Advertisement

Brain Edema pp 187-194 | Cite as

Chemical Aspects of Edematous Brain

  • J. N. Cumings
Conference paper

Abstract

Some biochemical aspects of human cerebral edema associated with tumor, abscess and vascular disorders have already been described (Cumings, 1961, 1962). These examinations demonstrated that the soluble cerebral proteins, extracted from the brain tissue by 0.3 M sucrose, contained numerous proteins but only included albumin from the area of the edema, which was most frequently in the white matter. The proteins present were at that time visualized following starch gel electrophoresis, while the patterns of a number of different enzymes associated with the various protein fractions were also studied. There were some slight changes in enzyme pattern between the normal and the edematous areas, more especially in the white matter and it was then concluded that when cerebral edema occurred in the white matter in association with either a tumor or an abscess, much of the fluid could be extracellular. Nevertheless, when the edema was associated with a cerebrovascular lesion the findings were equally compatible with some or possibly most of the edema fluid being within the myelin sheath and the myelin cell.

Keywords

White Matter Edematous Brain Myelin Sheath Chemical Aspect Cerebral Tumor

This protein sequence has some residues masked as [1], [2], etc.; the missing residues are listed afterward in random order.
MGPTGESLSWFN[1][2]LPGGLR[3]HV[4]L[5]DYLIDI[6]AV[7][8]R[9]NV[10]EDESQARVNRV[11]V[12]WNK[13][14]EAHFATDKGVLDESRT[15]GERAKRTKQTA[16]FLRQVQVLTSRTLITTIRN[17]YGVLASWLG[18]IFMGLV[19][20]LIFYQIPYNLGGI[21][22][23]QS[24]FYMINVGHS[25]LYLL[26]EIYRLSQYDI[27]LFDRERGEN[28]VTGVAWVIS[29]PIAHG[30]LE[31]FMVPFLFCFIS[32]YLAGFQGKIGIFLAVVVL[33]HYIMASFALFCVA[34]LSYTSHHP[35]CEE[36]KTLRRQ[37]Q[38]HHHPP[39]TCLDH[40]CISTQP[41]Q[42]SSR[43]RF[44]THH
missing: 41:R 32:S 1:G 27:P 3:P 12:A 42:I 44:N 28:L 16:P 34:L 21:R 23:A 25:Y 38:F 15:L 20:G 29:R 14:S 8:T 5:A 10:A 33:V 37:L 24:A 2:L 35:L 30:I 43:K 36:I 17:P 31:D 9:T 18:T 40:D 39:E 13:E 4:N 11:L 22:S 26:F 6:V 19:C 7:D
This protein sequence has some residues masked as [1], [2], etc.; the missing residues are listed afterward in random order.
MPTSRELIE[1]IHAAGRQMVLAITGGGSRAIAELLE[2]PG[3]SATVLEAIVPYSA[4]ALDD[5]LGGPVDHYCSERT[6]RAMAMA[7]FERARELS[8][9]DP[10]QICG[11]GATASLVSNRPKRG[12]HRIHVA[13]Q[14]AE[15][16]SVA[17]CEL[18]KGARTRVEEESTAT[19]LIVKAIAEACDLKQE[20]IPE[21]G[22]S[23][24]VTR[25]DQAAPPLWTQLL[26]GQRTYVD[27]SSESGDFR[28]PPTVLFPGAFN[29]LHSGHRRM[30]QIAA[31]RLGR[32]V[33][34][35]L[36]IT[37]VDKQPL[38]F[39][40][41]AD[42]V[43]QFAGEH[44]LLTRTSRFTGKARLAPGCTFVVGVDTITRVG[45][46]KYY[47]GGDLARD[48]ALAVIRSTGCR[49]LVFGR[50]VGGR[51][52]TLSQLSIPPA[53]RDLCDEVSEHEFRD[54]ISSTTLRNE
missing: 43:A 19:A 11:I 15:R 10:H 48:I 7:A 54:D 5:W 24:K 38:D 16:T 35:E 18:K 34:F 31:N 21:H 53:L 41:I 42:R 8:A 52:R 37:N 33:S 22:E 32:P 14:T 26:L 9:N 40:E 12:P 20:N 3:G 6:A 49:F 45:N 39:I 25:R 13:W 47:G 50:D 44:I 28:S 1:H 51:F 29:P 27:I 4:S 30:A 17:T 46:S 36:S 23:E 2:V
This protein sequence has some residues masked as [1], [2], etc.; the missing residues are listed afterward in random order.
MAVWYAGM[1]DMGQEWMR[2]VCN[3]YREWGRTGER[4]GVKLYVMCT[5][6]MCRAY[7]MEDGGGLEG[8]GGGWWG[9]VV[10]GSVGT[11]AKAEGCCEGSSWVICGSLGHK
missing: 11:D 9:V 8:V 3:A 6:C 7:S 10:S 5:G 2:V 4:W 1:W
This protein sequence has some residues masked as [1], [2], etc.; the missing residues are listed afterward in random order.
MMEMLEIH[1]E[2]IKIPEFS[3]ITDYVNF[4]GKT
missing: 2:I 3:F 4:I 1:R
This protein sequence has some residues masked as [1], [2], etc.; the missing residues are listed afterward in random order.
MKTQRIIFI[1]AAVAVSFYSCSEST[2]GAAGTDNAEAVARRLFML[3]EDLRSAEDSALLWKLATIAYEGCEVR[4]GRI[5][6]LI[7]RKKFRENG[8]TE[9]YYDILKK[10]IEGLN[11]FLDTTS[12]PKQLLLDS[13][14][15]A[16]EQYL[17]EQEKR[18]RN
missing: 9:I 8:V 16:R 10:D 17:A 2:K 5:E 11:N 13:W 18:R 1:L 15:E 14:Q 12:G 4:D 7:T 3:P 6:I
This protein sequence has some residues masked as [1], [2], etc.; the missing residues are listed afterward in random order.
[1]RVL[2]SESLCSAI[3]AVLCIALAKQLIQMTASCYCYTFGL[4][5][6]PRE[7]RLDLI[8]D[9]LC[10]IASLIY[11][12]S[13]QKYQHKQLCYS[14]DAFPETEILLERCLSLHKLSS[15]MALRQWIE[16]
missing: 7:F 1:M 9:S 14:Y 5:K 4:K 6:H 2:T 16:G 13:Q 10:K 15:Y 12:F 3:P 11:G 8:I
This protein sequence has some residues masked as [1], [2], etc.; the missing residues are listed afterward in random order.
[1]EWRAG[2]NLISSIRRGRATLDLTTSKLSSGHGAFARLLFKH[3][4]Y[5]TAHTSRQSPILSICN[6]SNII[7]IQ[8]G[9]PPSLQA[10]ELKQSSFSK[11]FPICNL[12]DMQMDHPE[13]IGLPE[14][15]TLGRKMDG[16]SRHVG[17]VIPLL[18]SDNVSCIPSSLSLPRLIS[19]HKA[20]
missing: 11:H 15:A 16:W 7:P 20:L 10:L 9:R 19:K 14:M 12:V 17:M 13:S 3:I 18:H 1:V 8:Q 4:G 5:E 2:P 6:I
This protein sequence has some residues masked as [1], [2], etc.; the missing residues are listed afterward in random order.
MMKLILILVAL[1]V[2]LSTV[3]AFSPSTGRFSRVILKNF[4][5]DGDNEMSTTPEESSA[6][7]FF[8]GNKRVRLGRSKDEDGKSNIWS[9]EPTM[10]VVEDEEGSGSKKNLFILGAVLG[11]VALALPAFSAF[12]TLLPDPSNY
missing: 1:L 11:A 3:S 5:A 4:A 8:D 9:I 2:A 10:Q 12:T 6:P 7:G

These keywords were added by machine and not by the authors. This process is experimental and the keywords may be updated as the learning algorithm improves.

Preview

Unable to display preview. Download preview PDF.

Unable to display preview. Download preview PDF.

References

  1. Cumings, J. N.: Soluble cerebral proteins in normal and oedematous brain, J. Clin. Path.. 14. 289–294 (1961).PubMedCrossRefGoogle Scholar
  2. Cumings, J. N.: Water soluble proteins and enzymes in normal and in oedematous brain tissue, Proceedings of IV. International Congress of Neuropathology, München, Thema I, Vol. I, (1961), (ed. by H. Jacob), Stuttgart: Georg Thieme Verlag, 157–161 (1962).Google Scholar
  3. Elliott, K. A. C. and H. Jasper: Measurement of experimentally induced brain swelling and shrinkage, Amer. J. Physiol., 157, 122–129 (1949).Google Scholar
  4. Herschkowitz, N., B. B. MacGillivray and J. N. Cumings: Biochemical and electrophysiological studies in experimental cerebral oedema, Brain, 88, 557–584 (1965).PubMedCrossRefGoogle Scholar
  5. Kaisbeck, J. E. and J. N. Cumings: Experimental edema in the rat and cat brain, J. Neuropath, exp. Neurol., 22, 237–247 (1963).CrossRefGoogle Scholar
  6. Monseu, G. and J. N. Cumings: Polyacrylamide disc electrophoresis of the proteins of cerebrospinal fluid and brain, J. Neurol. Neurosurg. Psychiat., 28, 56–60 (1965).PubMedCrossRefGoogle Scholar

Copyright information

© Springer-Verlag New York Inc. 1967

Authors and Affiliations

  • J. N. Cumings

There are no affiliations available

Personalised recommendations